Regimentation, Part 3

I’ve just finished grading and handing back the first in-class writing. Among my West Point sections of first-year composition, the grades ran the gamut from F to A minus, with the average somewhere around 74%, just below a middle C. That’s about four percentage points lower than the first-assignment average in my FYC classes elsewhere, although those elsewhere grades were much more tightly clustered around the C plus / B minus range. Part of that I ascribe to the fact that this was an in-class one-shot rather than an out-of-class revised essay, so my slow composers were at a disadvantage: the overwhelming majority of essays were four or five paragraphs long, with quite a few clocking in at three paragraphs, and only two or three going longer with any substantial development.

And yes, I gave Fs on their first essays; essays which I likely would have given a C minus at my previous institution. Now, these were half-credit Fs rather than zeroes, but they were Fs nonetheless, and they were Fs for a single reason: the cadet failed to meet the requirements of the writing prompt. The prompt, in nuce, was this:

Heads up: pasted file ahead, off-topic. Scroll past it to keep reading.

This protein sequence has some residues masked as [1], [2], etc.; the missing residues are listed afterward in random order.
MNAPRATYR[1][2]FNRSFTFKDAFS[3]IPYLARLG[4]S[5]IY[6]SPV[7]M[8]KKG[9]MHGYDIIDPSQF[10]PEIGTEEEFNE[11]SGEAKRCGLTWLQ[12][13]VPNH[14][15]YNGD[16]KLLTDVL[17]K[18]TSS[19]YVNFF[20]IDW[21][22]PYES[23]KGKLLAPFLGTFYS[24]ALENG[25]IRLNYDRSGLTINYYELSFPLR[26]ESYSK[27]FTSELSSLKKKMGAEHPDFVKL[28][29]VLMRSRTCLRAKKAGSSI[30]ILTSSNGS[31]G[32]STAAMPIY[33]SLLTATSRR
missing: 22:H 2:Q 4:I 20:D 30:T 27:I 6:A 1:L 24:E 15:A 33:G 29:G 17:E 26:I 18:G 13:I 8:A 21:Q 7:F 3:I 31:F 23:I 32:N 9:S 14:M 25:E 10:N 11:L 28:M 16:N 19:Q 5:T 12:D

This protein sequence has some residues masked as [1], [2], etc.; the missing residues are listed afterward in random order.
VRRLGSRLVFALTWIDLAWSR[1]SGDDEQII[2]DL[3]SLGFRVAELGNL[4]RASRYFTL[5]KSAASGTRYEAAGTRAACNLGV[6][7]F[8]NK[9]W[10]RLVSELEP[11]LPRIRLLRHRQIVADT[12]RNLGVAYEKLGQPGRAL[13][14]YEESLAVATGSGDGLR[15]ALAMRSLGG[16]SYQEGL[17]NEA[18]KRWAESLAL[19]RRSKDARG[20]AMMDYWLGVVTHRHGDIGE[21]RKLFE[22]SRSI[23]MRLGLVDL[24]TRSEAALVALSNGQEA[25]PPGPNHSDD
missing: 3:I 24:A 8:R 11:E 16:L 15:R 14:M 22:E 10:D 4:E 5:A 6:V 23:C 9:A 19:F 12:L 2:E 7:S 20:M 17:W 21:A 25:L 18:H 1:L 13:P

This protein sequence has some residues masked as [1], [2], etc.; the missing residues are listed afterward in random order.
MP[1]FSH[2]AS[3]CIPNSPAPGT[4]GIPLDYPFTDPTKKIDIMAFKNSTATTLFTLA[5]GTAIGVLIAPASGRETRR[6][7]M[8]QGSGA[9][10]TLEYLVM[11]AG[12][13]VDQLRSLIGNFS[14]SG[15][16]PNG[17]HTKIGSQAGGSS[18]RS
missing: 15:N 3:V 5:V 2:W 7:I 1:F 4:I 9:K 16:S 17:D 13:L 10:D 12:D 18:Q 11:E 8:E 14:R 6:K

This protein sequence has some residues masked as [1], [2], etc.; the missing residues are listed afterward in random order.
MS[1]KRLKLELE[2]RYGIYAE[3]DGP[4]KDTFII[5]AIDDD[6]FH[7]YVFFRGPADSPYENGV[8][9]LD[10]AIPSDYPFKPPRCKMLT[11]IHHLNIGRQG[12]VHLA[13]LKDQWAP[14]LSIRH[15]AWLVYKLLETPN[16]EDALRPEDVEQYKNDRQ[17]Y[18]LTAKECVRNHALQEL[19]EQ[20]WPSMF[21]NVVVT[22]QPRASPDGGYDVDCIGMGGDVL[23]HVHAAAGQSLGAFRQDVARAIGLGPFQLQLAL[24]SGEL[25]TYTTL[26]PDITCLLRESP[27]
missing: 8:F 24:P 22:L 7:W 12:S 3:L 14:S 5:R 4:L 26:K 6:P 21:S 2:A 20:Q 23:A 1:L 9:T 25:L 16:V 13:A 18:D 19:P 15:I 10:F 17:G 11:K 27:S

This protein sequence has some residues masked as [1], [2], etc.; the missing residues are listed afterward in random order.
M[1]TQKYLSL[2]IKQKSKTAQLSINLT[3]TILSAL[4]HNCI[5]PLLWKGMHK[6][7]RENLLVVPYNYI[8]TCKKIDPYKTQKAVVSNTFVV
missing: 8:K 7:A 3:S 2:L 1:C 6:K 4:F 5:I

The Army has a number of very specific values to which it attaches rhetorical importance (West Point’s “Duty, Honor, Country”; the four Cs of courage, competence, candor, and commitment; the seven Army values of loyalty, duty, respect, selfless service, honor, integrity, and personal courage). Come up with your own quality, one that people might not ordinarily associate with the Army, and define it at length and make an argument for its significance at West Point.

Some of the qualities cadets chose might surprise: there were essays on humor, on kindness, and more than a few on humility. But the essays that received Fs were universally a product of failure to read closely: in every case, the cadet who failed defined and argued for the importance of an already-extant Army value or quality, rather than coming up with one of his own. And that was the reason for the failing grade.